Consider a micro-inverter system. Less fire risk (and may actually be less expensive) as they don't need DC wiring in conduit all way back to the switchboard. They are quicker to install, not much more expensive overall now and much better system monitoring. The best micros are Enphase, they'd be the only ones I'd consider.
The system size to get depends on your usage. With only a low 6.2c/kWh FIT in Victoria now, you just need to replace expensive 9-5 grid usage with solar, and/or transfer some night time usage (e.g. dishwasher, washing machine) to the daytime. So you need to work out your 9-5 daily usage and the amount you can transfer.
For most households 2-3kW systems will be fine, anything over that may be over-sized and a capital cost waste, unless you are going to offset things like aircon in summer. You won't escape the daily service charge no matter what you put in.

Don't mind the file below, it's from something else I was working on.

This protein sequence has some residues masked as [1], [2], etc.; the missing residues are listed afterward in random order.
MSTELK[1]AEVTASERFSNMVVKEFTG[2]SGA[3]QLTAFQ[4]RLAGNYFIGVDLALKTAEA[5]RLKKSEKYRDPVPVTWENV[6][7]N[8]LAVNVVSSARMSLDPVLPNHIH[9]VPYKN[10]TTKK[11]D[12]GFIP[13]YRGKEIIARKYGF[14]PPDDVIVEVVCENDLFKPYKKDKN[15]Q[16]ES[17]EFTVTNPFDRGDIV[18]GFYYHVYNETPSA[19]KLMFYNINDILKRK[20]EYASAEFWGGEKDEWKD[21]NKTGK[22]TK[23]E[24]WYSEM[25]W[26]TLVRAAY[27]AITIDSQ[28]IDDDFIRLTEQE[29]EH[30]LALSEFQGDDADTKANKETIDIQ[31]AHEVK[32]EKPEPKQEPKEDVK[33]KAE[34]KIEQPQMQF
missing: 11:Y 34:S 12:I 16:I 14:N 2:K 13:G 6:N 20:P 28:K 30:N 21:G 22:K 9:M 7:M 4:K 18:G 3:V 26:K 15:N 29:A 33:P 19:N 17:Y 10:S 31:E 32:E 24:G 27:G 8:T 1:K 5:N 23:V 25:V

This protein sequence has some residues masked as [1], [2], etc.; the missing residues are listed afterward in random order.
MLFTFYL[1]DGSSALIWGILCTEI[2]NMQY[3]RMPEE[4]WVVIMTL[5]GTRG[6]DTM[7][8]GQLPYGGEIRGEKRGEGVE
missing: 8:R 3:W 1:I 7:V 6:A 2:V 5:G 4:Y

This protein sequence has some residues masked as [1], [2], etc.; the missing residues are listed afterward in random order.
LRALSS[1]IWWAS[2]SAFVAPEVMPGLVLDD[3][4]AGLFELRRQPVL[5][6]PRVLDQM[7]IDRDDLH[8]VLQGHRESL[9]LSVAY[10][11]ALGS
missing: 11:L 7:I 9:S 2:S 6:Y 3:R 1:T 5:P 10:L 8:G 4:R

The best orientation is due north, but for summer usage like aircon, think about a west-facing orientation that supplies a reasonable amount of power until into the early evening. With variable pricing under smart meters, the peak is now 4-8pm, so that's when power will be most expensive.
I have a 5kW system that I use to power the house, swimming pool filter, swimming pool solar heating and a 1kW garden watering pressure pump. Daily output varies from 3kWh on foggy winter days to 30+kWh in December. On a good day at the monent (late April) it will produce 21kWh. My quarterly bill is now about $150-200, without solar it would be $800-$900.
Think also about energy reduction like LED lights, energy efficient appliances, double glazing etc. I downsized a pool solar heating pump from 750W to 300W with an actual increase in heating efficiency. Saves about 2-3kWh per day in summer.